MineWeb commentary on delay in World Gold Council''s bullion fund


Gold bullion fund to list on London Stock Exchange

By Kevin Morrison
Financial Times
August 17, 2003


The World Gold Council is expected to file plans for its
proposed listing of an investment fund called Gold Bullion
PLC on the London Stock Exchange as early as this week.

The fund will allow investors to buy a direct interest in
bullion bars without having to worry about taking delivery,
storing, insuring, or transporting them. The gold will be
stored in the vaults of HSBC in London.

If the listing goes ahead, shares in Gold Bullion could be
trading in London next month, making it the first of many
gold-backed exchange-traded funds the council plans to
list on key stock exchanges around the world.

The council had initially hoped to list another gold-backed
exchange-traded fund called Equity Gold Trust on the
New York stock exchange before launches on other
exchanges. But the U.S. plans have stalled since the
council's May filing with the Securities and Exchange
Commission because of regulatory and legal issues.

It is understood the council is involved in a legal tussle
with the Bank of New York, which the council had
originally appointed to work on the listing of Equity Gold
Trust. Neither the council or the Bank of New York would

It is understood the council is forming a management
company, Gold Bullion Holdings, to run the London fund.
The council will hold two thirds of Gold Bullion Holdings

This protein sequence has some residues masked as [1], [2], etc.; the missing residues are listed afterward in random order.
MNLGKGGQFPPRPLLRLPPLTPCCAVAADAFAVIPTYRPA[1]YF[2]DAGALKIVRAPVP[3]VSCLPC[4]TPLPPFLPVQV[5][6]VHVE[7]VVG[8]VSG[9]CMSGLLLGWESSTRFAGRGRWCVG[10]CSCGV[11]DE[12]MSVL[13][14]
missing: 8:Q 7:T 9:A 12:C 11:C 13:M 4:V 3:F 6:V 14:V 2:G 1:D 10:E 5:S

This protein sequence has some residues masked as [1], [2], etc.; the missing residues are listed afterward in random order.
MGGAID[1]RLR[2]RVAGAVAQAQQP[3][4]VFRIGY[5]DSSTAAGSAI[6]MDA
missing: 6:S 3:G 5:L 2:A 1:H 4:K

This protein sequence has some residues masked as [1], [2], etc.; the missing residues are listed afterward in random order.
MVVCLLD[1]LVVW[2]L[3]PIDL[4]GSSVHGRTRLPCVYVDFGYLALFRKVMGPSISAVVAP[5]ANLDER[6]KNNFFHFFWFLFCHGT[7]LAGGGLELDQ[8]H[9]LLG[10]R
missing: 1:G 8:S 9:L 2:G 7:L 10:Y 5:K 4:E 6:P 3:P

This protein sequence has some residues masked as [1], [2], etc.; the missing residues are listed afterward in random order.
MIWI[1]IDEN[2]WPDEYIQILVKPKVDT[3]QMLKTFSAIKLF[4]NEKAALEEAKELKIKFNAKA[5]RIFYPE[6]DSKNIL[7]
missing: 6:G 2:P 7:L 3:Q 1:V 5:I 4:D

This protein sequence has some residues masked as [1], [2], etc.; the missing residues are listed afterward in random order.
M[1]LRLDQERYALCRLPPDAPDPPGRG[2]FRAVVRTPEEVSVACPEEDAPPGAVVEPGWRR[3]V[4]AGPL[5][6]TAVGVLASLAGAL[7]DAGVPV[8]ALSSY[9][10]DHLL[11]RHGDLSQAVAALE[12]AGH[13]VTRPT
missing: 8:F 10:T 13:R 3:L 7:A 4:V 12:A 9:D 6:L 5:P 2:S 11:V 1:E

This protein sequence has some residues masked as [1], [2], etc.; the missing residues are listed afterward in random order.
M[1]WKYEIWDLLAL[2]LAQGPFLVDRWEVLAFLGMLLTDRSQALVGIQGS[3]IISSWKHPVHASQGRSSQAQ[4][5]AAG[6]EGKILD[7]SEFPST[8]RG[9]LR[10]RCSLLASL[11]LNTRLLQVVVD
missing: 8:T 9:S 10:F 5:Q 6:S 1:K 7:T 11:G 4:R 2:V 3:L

and one third will be owned by Investor Resources, a
company owned by Graham Tuckwell, executive chairman
of Gold Bullion Limited, an Australian-listed gold-backed

Gold Bullion Holdings will also become the management
company for the proposed gold-backed funds to be listed
on exchanges including Tokyo, Johannesburg, Toronto,
Hong Kong, and Singapore over the next 12 to 18 months.

The involvement of Mr. Tuckwell follows more than 12
months of work between the council and the Australian
businessman. The council helped launch Gold Bullion
Ltd.'s listing on the Australian Stock Exchange, and
Mr. Tuckwell has worked extensively on the council's
gold-backed fund plans.

Mr. Tuckwell and Simon Village, the council's managing
director for investment services, will become joint
managing directors of Gold Bullion Holdings.

The council hopes the fund will increase demand for gold
by making it easier and cheaper for people to invest in it.
The metal's price has rallied in the last two years, partly
because of its appeal as a safe haven investment in times
of geopolitical uncertainty.

Melbourne-based Gold Bullion Ltd. became the world's
first listed open gold-backed fund when it went public at
the end of March. Since then it has attracted sales of about
123,000 ounces.

Each Gold Bullion PLC trust share is expected to represent
one-tenth of an ounce of gold, with the intention that each
share should track the price of gold. Based on current gold
prices each share should trade at about 22 pounds ($36),
based on a gold price of $360, with the cost of the
transaction at 0.01 per cent.

Investors currently wanting to buy bullion face transaction
fees of 3 to 7 percent, whereas buying shares in the trust
will be about the same as buying shares in a company.